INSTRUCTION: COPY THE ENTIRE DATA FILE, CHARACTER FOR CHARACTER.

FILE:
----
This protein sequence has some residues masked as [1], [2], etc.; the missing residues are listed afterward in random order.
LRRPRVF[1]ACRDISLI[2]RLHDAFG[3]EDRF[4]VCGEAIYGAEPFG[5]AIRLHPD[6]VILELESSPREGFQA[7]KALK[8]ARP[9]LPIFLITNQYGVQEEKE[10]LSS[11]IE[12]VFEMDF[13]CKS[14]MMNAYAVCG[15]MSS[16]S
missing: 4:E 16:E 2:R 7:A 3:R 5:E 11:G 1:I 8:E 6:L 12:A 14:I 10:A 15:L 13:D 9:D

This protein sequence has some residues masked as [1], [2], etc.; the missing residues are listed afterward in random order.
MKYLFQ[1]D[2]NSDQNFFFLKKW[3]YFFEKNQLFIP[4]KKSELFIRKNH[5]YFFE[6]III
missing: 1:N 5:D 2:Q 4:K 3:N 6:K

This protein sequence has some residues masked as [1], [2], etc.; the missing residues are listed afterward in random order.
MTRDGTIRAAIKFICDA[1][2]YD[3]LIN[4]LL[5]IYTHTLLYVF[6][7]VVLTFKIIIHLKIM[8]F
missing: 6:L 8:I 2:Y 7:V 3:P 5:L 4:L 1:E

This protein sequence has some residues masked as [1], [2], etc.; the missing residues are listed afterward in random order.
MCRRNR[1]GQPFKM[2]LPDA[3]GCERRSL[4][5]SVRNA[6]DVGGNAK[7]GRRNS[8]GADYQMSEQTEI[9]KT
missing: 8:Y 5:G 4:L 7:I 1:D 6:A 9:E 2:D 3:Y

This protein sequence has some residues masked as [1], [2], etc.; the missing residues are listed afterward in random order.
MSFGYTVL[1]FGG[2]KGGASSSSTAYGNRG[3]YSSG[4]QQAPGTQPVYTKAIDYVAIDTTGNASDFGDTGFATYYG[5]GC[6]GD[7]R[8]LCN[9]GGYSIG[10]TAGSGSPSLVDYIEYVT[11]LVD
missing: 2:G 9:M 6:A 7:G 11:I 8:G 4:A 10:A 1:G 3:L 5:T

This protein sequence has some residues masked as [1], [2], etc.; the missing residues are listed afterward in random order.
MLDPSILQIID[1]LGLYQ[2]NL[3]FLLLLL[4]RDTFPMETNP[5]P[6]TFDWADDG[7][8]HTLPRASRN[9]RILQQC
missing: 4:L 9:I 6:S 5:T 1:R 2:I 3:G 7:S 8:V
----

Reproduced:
This protein sequence has some residues masked as [1], [2], etc.; the missing residues are listed afterward in random order.
LRRPRVF[1]ACRDISLI[2]RLHDAFG[3]EDRF[4]VCGEAIYGAEPFG[5]AIRLHPD[6]VILELESSPREGFQA[7]KALK[8]ARP[9]LPIFLITNQYGVQEEKE[10]LSS[11]IE[12]VFEMDF[13]CKS[14]MMNAYAVCG[15]MSS[16]S
missing: 4:E 16:E 2:R 7:A 3:R 5:E 11:G 1:I 8:E 6:L 12:A 14:I 10:A 15:L 13:D 9:D

This protein sequence has some residues masked as [1], [2], etc.; the missing residues are listed afterward in random order.
MKYLFQ[1]D[2]NSDQNFFFLKKW[3]YFFEKNQLFIP[4]KKSELFIRKNH[5]YFFE[6]III
missing: 1:N 5:D 2:Q 4:K 3:N 6:K

This protein sequence has some residues masked as [1], [2], etc.; the missing residues are listed afterward in random order.
MTRDGTIRAAIKFICDA[1][2]YD[3]LIN[4]LL[5]IYTHTLLYVF[6][7]VVLTFKIIIHLKIM[8]F
missing: 6:L 8:I 2:Y 7:V 3:P 5:L 4:L 1:E

This protein sequence has some residues masked as [1], [2], etc.; the missing residues are listed afterward in random order.
MCRRNR[1]GQPFKM[2]LPDA[3]GCERRSL[4][5]SVRNA[6]DVGGNAK[7]GRRNS[8]GADYQMSEQTEI[9]KT
missing: 8:Y 5:G 4:L 7:I 1:D 6:A 9:E 2:D 3:Y

This protein sequence has some residues masked as [1], [2], etc.; the missing residues are listed afterward in random order.
MSFGYTVL[1]FGG[2]KGGASSSSTAYGNRG[3]YSSG[4]QQAPGTQPVYTKAIDYVAIDTTGNASDFGDTGFATYYG[5]GC[6]GD[7]R[8]LCN[9]GGYSIG[10]TAGSGSPSLVDYIEYVT[11]LVD
missing: 2:G 9:M 6:A 7:G 11:I 8:G 4:A 10:A 1:G 3:L 5:T

This protein sequence has some residues masked as [1], [2], etc.; the missing residues are listed afterward in random order.
MLDPSILQIID[1]LGLYQ[2]NL[3]FLLLLL[4]RDTFPMETNP[5]P[6]TFDWADDG[7][8]HTLPRASRN[9]RILQQC
missing: 4:L 9:I 6:S 5:T 1:R 2:I 3:G 7:S 8:V